Concealed Carry

1911 Officer’s Model: Best Gun for Concealed Carry?

Citadel Officer's Model 1911

If there is a legitimate criticism of the 1911 as a carry gun, it is size and weight. But the 1911s are also available in smaller size configurations known as Commander, Defender and Officer’s models.

Do not let anyone convince you the 1911 is dated. It is simply from another era in which handguns were designed to save your life and were not based on liability concerns.

The pistol is designed to be as fast as a good boxer, with a well-timed and devastating blow foremost. The Colt Commander is the result of a desire for a lighter and handier 1911.

While the story goes the Commander was designed to offer the military a downsized pistol, there were prototypes of a short .45 kicking around Hartford before World War II.

The use of aircraft-grade aluminum for the frame allowed a very light and handy concealment piece. The Commander retains the full-size grip of the Government Model.

This allows for comfortable firing and a good sharp draw. Size has much to do with confidence and control. Although it is appreciably lighter than the Government Model, the Commander is a controllable handgun — with practice.

1911 in Leather Holster with Winchester Ammo
Winchester +P loads and a Galco Summer Comfort make for excellent kit.

Other Variations on the 1911

With the Series 70 production run, the Combat Commander Colt was introduced. This is a steel-frame Commander. The Combat Commander is now known as simply the Commander, while the aluminum-frame Commander is the LW Commander.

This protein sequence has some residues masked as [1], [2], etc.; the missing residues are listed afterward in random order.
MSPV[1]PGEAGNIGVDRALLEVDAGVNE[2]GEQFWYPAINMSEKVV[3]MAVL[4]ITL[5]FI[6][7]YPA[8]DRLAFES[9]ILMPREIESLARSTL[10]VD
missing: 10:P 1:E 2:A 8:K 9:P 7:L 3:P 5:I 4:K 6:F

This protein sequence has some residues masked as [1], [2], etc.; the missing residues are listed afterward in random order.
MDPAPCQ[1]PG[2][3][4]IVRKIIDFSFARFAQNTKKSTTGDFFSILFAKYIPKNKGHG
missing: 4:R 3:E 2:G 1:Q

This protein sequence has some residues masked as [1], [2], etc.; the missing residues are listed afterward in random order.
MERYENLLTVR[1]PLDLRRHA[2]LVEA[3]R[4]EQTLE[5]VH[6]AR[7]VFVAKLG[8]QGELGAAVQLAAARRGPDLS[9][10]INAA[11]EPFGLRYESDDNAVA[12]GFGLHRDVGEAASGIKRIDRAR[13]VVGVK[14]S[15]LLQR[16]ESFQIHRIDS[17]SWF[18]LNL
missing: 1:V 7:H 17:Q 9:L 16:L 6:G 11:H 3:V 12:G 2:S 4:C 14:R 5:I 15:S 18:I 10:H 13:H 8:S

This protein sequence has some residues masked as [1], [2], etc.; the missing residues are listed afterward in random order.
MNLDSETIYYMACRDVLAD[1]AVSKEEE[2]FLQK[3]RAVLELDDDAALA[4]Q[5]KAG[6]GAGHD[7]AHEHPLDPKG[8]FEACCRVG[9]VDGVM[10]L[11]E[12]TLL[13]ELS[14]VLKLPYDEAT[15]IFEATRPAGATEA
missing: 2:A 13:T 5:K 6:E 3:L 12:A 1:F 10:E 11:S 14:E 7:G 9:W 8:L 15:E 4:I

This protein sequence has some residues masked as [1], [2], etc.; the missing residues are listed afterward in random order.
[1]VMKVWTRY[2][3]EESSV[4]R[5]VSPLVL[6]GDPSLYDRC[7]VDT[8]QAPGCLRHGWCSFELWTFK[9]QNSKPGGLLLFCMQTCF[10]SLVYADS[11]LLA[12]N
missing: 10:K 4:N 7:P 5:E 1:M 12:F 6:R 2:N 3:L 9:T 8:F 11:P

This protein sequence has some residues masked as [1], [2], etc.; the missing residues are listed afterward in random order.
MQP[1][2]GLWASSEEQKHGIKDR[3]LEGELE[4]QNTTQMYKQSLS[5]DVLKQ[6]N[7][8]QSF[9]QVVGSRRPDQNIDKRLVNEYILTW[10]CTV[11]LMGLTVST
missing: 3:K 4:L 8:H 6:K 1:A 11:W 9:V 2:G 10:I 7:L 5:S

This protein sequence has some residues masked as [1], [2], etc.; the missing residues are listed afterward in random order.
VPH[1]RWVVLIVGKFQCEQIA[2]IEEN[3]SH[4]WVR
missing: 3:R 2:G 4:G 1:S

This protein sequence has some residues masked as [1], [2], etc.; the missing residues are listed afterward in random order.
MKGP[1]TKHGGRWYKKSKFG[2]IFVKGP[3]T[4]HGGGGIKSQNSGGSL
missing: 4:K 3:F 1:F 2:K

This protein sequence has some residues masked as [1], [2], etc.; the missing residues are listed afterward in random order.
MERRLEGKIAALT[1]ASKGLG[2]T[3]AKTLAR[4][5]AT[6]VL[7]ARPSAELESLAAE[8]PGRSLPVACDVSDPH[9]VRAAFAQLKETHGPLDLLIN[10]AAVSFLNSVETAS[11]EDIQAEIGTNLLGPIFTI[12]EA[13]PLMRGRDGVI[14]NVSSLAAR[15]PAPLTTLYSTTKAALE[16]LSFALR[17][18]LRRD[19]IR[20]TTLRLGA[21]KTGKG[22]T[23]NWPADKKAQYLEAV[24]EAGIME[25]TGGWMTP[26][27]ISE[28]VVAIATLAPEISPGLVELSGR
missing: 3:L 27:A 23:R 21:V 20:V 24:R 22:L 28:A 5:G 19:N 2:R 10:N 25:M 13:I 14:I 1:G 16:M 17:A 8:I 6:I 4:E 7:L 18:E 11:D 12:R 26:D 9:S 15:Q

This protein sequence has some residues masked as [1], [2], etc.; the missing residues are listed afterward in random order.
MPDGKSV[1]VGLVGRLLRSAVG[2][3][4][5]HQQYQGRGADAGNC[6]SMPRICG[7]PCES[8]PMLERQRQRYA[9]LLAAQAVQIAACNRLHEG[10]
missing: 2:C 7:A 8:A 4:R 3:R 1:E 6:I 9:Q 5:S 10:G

The steel frame Commander offers excellent balance. The problem with reducing the length of the pistol, as far as reliability, was higher slide velocity, which was addressed by spring technology.

But then, we also had a shorter spring that had to exert more pressure. The shortened slide length reduces the total reciprocating mass, but also alters the way the magazine presents the round to the breech face.

In the end, it was a wonder the Commander was so reliable. It’s a great pistol.

The Officer’s Model is an even shorter 1911, with a 3.5-inch barrel and a grip shortened enough to cut magazine capacity by one round. An even shorter 1911— the Colt Defender — features a three-inch barrel.

The Officer’s Model demanded considerable revision of the design, but the three-inch pistols required even more so. In order to accommodate the sharper barrel tilt in a short-slide pistol, the barrel no longer used a barrel bushing.

The Commander used a standard bushing, although it was shortened.

Ruger Officer's Model 1911
Ruger’s 9mm Officer’s Model features a nice looking step in the slide.

The Defender features a belled barrel that contacts the slide directly. One of the standard 1911 locking lugs was removed in order to allow the barrel to recoil proportionately more to the rear of the pistol.